His name occupies a great significance in the life of Ramakrishna. Since Totapuri Baba was a naga swami of the Puri sect, Ramakrishna used to call him Nangta, the naked one. He was a wandering ascetic who ate only that which he himself cooked, and he didn’t stay in one place for more than three days. He had taught Ramakrishna the philosophy of adwait and given him the experience of nirvikalpa samadhi (ultimate enlightenment). Likewise he had learned sagun bhakti (devotion) from Ramakrishna. He had spent eleven months in the Dakshineswar temple in Calcutta with Ramakrishna.

After leaving there, he travelled as a wandering ascetic until he decided to live alone in the secluded forest at Puri at the age of 210 in 1920.

When I reached the samadhi of Totapuri Baba by chance, a great joy filled me and I had the desire to learn more about him. However, there was nobody around. There was only a locked glass cupboard in the ashram. One brahmachari (celibate monk) lived there but he had gone to the city when we arrived. We spent the whole day waiting for him to return. He returned in the evening but he spoke very little, and I had great difficulty getting him to speak about Totapuri Baba. Later, when we were about to leave, he opened the glass cupboard and took out a book. He presented it to us; it was a book in English on Totapuri Baba written by his Bengali devotee, Monika Mitra. I came to know about Baba’s life through this book.

Monika was a young girl who had come to Puri to recuperate from an ailment. She was pulled mysteriously towards Totapuri Baba’s Ashram. Baba allowed her to spend time in the ashram as she had very good sanskars. Baba spent most of his time in solitude and silence. He used to meditate naked on a deerskin mat, and didn’t entertain casual visitors; no seeker was allowed to stay in his ashram for any length of time.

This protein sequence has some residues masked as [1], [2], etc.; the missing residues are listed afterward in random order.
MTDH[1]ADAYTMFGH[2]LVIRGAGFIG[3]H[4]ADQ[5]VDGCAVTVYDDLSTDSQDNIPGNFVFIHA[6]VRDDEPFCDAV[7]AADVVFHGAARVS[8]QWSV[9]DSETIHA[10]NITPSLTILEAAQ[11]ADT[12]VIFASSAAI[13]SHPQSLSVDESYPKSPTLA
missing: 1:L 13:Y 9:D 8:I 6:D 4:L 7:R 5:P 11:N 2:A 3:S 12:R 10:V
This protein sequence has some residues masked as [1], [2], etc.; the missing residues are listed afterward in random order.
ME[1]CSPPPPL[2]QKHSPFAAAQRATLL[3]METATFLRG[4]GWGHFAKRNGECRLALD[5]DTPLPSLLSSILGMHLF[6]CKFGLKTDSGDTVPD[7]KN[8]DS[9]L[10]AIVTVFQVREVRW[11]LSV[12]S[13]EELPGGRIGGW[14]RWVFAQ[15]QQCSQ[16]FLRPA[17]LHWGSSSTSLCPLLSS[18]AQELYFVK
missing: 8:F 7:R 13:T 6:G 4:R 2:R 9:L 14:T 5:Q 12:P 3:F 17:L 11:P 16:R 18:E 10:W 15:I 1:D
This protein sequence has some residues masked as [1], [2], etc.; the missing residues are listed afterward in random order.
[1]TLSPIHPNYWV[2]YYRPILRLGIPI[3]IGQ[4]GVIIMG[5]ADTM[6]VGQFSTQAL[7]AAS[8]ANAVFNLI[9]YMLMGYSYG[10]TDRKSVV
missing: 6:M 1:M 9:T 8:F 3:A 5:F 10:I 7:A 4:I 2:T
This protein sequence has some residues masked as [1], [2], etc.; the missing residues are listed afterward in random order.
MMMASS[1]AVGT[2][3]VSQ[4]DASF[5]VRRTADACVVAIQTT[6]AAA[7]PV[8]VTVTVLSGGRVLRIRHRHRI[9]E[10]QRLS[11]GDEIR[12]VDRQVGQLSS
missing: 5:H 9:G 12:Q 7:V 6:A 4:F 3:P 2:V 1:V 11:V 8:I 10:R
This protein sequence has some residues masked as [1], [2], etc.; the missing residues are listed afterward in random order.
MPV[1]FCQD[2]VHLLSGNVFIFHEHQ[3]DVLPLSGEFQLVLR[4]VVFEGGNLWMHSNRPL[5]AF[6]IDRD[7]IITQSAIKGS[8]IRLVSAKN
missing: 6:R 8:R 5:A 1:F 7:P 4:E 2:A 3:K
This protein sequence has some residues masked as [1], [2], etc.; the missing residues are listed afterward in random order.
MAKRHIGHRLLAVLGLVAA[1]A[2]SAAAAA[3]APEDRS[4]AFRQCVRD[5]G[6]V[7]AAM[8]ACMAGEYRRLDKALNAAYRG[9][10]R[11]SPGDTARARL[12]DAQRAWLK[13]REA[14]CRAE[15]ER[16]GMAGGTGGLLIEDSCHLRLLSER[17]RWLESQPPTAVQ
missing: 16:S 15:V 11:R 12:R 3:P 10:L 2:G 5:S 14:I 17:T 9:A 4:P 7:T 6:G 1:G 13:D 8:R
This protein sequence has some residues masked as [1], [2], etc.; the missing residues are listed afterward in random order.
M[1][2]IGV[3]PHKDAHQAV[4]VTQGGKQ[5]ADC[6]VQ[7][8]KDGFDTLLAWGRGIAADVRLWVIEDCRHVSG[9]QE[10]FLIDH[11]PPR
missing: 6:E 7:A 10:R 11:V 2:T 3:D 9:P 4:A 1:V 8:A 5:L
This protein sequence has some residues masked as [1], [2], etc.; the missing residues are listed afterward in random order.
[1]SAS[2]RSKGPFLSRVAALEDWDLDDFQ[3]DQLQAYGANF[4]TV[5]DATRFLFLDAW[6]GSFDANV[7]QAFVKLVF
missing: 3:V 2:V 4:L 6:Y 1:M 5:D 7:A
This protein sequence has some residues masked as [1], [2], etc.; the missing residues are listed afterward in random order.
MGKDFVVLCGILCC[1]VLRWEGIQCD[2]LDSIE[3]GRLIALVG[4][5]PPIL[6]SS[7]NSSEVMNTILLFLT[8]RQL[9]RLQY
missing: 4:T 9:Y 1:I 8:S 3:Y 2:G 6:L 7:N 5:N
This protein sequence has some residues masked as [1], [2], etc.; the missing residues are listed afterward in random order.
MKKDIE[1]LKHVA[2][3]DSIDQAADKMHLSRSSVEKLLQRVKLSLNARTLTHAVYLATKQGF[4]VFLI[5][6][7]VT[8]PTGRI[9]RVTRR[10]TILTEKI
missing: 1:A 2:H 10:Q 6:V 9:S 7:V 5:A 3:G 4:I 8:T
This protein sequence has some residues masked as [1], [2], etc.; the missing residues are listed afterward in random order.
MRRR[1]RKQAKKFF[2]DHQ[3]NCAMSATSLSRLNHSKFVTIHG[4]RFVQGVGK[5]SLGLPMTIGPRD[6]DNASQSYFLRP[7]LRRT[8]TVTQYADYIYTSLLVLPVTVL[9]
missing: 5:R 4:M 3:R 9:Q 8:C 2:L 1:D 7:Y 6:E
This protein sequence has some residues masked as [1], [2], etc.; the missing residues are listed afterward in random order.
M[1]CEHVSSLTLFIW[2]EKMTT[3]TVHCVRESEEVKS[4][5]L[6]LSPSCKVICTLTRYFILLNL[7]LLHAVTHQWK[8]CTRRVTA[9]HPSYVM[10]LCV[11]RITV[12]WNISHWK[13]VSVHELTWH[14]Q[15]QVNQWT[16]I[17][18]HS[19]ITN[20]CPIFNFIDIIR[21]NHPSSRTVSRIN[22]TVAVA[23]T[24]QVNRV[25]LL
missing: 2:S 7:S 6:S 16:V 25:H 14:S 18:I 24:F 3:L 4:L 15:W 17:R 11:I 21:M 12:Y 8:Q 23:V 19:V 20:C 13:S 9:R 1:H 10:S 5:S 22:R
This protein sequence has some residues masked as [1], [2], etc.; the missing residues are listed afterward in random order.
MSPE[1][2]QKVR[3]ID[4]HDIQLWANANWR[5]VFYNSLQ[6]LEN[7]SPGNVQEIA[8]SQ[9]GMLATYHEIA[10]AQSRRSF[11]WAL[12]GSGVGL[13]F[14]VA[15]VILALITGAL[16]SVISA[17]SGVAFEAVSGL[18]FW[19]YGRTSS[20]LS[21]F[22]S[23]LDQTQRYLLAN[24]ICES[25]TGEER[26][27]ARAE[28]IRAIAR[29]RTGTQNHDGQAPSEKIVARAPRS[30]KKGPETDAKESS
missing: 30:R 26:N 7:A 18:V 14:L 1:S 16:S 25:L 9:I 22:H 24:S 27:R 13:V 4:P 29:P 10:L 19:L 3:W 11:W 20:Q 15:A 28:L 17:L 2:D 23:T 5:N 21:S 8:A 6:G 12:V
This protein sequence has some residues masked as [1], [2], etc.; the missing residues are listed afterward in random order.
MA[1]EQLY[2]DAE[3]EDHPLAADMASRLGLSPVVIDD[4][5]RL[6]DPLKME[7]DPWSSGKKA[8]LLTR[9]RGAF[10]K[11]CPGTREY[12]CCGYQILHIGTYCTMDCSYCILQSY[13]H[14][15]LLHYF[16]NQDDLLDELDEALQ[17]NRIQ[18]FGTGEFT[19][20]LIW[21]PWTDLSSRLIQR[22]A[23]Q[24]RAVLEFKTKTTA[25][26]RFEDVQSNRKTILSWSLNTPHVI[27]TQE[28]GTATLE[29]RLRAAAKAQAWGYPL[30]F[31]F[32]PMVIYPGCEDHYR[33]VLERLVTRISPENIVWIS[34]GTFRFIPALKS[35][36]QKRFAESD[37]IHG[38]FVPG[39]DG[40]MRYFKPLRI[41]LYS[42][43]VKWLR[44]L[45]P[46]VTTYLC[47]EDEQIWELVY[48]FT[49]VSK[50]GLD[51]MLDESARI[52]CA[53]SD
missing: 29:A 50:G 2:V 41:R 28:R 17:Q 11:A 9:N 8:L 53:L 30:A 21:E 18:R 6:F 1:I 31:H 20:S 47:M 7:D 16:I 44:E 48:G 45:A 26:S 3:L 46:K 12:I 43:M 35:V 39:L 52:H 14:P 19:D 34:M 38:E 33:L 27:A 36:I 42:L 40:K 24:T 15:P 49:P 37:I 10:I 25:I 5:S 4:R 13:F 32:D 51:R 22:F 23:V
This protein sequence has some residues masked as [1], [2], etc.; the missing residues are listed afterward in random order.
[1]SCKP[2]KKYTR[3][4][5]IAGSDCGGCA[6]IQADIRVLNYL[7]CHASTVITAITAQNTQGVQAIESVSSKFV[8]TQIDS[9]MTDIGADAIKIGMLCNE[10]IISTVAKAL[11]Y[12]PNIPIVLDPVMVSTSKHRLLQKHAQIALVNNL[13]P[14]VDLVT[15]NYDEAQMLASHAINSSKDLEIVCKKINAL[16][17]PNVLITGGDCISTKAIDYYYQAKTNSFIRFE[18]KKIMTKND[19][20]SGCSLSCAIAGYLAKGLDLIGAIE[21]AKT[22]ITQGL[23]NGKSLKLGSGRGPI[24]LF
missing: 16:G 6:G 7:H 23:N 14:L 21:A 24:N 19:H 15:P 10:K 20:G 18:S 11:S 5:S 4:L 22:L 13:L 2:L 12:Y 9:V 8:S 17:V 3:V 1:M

Monika’s memoir remains the prime source of information on Totapuri Baba’s life. There are some anecdotes from the memoir which are worth sharing here:

THE MISCHIEVOUS COW

There was a cow in the ashram but Baba never drank its milk. Rather he preferred milk brought from outside. The cow used to eat the crops from a nearby farm. When the owner of the farm came to complain, Baba gave the cow to the farmer saying that since it has eaten your crops, the cow is yours. The cow was not willing to go with the farmer. Baba scolded the cow and said, “You had a habit of stealing in your past two lives. That is why you had to be born as an animal in this life. It is because of your habit of stealing which you developed in your past two lives that you eat crops that belong to someone else. Change your ways in time! Go with this farmer and serve him by giving him your milk, and wash your past sins. You were able to spend some time with me in this life. Now repay your debt by giving milk and be free of this animal life.”

When the cow heard this, it shed tears and went with the farmer.

THE AGE OF A BANYAN TREE

A lot of visitors would ask Baba, “Are you Ramakrishna’s Guru? Ramakrishna left his body many years ago but how come you are still alive? What is your age?”

Baba did not answer such questions to those who were only inquisitive. He would continue sitting silently in meditation. If a genuine seeker would ask the same questions he would say, “Go and ask this banyan tree how old it is. What will you gain by knowing its age? If you can sit in its shade when it’s hot, isn’t that enough?”